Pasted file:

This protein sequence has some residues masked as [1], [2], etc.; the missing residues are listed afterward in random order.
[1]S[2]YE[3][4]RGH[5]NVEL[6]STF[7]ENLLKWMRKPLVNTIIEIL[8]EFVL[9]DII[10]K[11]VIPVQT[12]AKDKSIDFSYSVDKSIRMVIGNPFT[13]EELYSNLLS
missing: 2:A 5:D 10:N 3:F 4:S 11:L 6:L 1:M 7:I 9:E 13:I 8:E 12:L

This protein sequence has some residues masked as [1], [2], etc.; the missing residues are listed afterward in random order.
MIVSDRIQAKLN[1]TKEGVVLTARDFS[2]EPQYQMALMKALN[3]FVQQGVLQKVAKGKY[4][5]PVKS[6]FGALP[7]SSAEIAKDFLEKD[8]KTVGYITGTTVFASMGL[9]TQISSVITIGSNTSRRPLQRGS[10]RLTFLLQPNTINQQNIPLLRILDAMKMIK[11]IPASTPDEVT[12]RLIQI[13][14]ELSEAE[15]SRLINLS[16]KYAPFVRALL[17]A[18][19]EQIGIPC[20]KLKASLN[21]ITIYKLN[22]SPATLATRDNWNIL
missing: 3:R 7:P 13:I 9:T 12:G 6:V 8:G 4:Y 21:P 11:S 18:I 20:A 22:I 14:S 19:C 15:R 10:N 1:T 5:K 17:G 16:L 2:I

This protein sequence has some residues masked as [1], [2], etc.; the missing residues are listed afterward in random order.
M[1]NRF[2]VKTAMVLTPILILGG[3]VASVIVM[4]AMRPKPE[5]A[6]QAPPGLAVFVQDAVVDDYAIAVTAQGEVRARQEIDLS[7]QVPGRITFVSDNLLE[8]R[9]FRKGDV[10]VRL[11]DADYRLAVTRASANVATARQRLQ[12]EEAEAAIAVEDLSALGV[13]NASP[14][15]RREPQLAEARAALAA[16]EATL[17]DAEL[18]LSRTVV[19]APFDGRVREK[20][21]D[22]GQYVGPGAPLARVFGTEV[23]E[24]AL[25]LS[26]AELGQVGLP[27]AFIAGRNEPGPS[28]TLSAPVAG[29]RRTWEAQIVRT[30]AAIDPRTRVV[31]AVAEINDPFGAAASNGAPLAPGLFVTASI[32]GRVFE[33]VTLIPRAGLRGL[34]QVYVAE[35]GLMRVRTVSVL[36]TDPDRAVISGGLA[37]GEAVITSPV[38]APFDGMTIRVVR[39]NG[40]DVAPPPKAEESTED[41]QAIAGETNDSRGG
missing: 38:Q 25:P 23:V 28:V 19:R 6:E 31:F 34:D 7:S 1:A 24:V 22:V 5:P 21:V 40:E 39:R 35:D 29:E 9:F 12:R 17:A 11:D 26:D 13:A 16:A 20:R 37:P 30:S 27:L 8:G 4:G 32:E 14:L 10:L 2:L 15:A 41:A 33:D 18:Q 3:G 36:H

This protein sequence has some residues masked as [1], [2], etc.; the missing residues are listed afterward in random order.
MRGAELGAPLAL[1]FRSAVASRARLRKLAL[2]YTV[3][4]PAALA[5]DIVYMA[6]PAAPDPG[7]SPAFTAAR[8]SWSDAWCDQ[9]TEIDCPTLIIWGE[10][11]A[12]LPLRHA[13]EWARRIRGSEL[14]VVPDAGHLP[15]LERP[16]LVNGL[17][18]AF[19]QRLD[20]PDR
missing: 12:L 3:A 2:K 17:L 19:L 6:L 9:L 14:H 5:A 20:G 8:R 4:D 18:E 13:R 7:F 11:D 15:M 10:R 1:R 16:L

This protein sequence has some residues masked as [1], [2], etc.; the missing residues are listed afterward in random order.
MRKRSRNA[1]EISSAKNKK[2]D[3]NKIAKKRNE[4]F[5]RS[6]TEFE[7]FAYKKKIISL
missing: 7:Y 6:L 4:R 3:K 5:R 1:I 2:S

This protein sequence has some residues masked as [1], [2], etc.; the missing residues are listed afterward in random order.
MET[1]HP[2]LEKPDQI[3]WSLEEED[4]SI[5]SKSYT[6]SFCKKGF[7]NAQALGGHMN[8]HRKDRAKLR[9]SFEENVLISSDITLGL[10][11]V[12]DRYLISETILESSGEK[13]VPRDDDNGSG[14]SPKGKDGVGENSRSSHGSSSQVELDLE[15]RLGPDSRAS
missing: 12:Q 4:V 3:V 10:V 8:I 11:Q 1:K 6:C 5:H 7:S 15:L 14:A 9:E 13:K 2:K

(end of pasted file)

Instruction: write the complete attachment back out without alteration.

This protein sequence has some residues masked as [1], [2], etc.; the missing residues are listed afterward in random order.
[1]S[2]YE[3][4]RGH[5]NVEL[6]STF[7]ENLLKWMRKPLVNTIIEIL[8]EFVL[9]DII[10]K[11]VIPVQT[12]AKDKSIDFSYSVDKSIRMVIGNPFT[13]EELYSNLLS
missing: 2:A 5:D 10:N 3:F 4:S 11:L 6:L 1:M 7:I 9:E 13:I 8:E 12:L

This protein sequence has some residues masked as [1], [2], etc.; the missing residues are listed afterward in random order.
MIVSDRIQAKLN[1]TKEGVVLTARDFS[2]EPQYQMALMKALN[3]FVQQGVLQKVAKGKY[4][5]PVKS[6]FGALP[7]SSAEIAKDFLEKD[8]KTVGYITGTTVFASMGL[9]TQISSVITIGSNTSRRPLQRGS[10]RLTFLLQPNTINQQNIPLLRILDAMKMIK[11]IPASTPDEVT[12]RLIQI[13][14]ELSEAE[15]SRLINLS[16]KYAPFVRALL[17]A[18][19]EQIGIPC[20]KLKASLN[21]ITIYKLN[22]SPATLATRDNWNIL
missing: 3:R 7:P 13:I 9:T 12:G 6:V 8:G 4:Y 21:P 11:S 18:I 20:A 22:I 14:S 19:C 15:R 10:N 1:T 5:K 17:G 16:L 2:I

This protein sequence has some residues masked as [1], [2], etc.; the missing residues are listed afterward in random order.
M[1]NRF[2]VKTAMVLTPILILGG[3]VASVIVM[4]AMRPKPE[5]A[6]QAPPGLAVFVQDAVVDDYAIAVTAQGEVRARQEIDLS[7]QVPGRITFVSDNLLE[8]R[9]FRKGDV[10]VRL[11]DADYRLAVTRASANVATARQRLQ[12]EEAEAAIAVEDLSALGV[13]NASP[14][15]RREPQLAEARAALAA[16]EATL[17]DAEL[18]LSRTVV[19]APFDGRVREK[20][21]D[22]GQYVGPGAPLARVFGTEV[23]E[24]AL[25]LS[26]AELGQVGLP[27]AFIAGRNEPGPS[28]TLSAPVAG[29]RRTWEAQIVRT[30]AAIDPRTRVV[31]AVAEINDPFGAAASNGAPLAPGLFVTASI[32]GRVFE[33]VTLIPRAGLRGL[34]QVYVAE[35]GLMRVRTVSVL[36]TDPDRAVISGGLA[37]GEAVITSPV[38]APFDGMTIRVVR[39]NG[40]DVAPPPKAEESTED[41]QAIAGETNDSRGG
missing: 38:Q 25:P 23:V 28:V 19:R 6:E 31:F 34:D 7:S 1:A 24:V 22:V 5:P 21:V 40:E 39:R 35:D 29:E 9:F 12:R 17:A 11:D 26:D 13:A 16:A 20:R 37:P 30:S 27:L 8:G 4:G 32:E 14:L 10:L 2:L 15:A 41:A 33:D 18:Q 3:G 36:H

This protein sequence has some residues masked as [1], [2], etc.; the missing residues are listed afterward in random order.
MRGAELGAPLAL[1]FRSAVASRARLRKLAL[2]YTV[3][4]PAALA[5]DIVYMA[6]PAAPDPG[7]SPAFTAAR[8]SWSDAWCDQ[9]TEIDCPTLIIWGE[10][11]A[12]LPLRHA[13]EWARRIRGSEL[14]VVPDAGHLP[15]LERP[16]LVNGL[17][18]AF[19]QRLD[20]PDR
missing: 12:L 3:A 2:K 17:L 19:L 6:L 9:L 14:H 5:A 20:G 8:R 4:D 18:E 13:R 7:F 11:D 15:M 10:R 1:R 16:L

This protein sequence has some residues masked as [1], [2], etc.; the missing residues are listed afterward in random order.
MRKRSRNA[1]EISSAKNKK[2]D[3]NKIAKKRNE[4]F[5]RS[6]TEFE[7]FAYKKKIISL
missing: 7:Y 6:L 4:R 3:K 5:R 1:I 2:S

This protein sequence has some residues masked as [1], [2], etc.; the missing residues are listed afterward in random order.
MET[1]HP[2]LEKPDQI[3]WSLEEED[4]SI[5]SKSYT[6]SFCKKGF[7]NAQALGGHMN[8]HRKDRAKLR[9]SFEENVLISSDITLGL[10][11]V[12]DRYLISETILESSGEK[13]VPRDDDNGSG[14]SPKGKDGVGENSRSSHGSSSQVELDLE[15]RLGPDSRAS
missing: 12:Q 4:V 3:V 10:V 8:I 11:Q 1:K 6:C 5:H 7:S 15:L 14:A 9:E 13:K 2:K